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Thursday, June 2, 2016

Hillary Clinton's Foreign Policy Speech and JFK

I thought, as I was watching Hillary Clinton's superb speech about foreign policy in San Diego on television today, that she reminded me of JFK, his optimism for America and its engagement with the world. Later on MSNBC, Chris Matthews also said he saw a connection between Clinton's speech and JFK.

More specifically, Matthews said Clinton's speech reminded him of America's unapologetic approach to foreign policy before the Vietnam War, which can indeed be equated, at least in part, to JFK.

I was a fierce opponent of the Vietnam War.  It not only was unconstitutional but unwarranted, and it nearly tore the country apart.  I got teargassed in Washington protesting that war, and was barely able to bring myself to vote for Hubert Humphrey over Richard Nixon in 1968 because of it.   Matthews is right that among its many casualties was the bright, bold view of America as the leader of the world, and the best it has to offer.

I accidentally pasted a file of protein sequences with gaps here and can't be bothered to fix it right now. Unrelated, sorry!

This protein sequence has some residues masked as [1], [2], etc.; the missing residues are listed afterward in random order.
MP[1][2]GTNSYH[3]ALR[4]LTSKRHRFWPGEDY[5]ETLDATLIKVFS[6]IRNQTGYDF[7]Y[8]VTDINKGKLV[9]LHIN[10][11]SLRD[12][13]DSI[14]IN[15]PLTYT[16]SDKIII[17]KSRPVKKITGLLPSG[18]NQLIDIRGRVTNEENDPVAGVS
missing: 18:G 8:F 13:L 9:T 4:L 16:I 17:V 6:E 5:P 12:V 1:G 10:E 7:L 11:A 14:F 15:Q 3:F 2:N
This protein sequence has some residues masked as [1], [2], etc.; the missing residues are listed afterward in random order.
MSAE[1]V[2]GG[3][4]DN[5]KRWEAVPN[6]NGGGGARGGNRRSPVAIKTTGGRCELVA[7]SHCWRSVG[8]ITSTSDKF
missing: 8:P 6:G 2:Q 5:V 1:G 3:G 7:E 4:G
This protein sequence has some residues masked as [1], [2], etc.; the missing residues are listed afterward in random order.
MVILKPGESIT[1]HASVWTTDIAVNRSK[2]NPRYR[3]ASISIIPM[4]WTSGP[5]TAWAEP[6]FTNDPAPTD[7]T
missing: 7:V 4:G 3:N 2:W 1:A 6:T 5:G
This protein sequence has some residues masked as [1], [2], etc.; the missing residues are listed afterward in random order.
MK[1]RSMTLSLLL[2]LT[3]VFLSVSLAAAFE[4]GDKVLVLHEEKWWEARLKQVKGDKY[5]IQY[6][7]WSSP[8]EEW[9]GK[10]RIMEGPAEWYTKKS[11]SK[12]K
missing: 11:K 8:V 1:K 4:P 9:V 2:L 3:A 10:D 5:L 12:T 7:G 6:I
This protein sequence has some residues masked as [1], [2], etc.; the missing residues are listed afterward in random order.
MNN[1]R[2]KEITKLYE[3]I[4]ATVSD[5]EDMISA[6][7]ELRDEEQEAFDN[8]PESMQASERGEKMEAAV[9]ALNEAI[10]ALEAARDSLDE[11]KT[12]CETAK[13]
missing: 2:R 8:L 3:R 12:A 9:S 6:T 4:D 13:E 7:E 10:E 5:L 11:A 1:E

Significantly, although JFK indeed got us far more involved in Vietnam than we should have been, it was LBJ who expanded this into the all-out war and disaster it became.   It was therefore JFK's assassination, more than JFK himself, that tragically set this in motion.

Although we've had our great moments in foreign policy and world affairs since then - including, in different ways, from Nixon (opening relations with China), Reagan (end of Soviet Union) and Obama (better relations with Iran and Cuba) - we've yet to regain that sense of confidence and moral leadership that we had under JFK.

Hillary Clinton's speech this afternoon was the first I've really heard or seen of that since the early 1960s, when I was just a kid.   Not only is it an inspiring tonic for the insanity of Trump and the dangerous isolationism of saner people on both sides of the isle, it is a blueprint for a better America and a better world, which as the speech made clear, is increasingly one and the same.

I don't know who wrote this speech, but I'm sure Ted Sorenson would've been proud.

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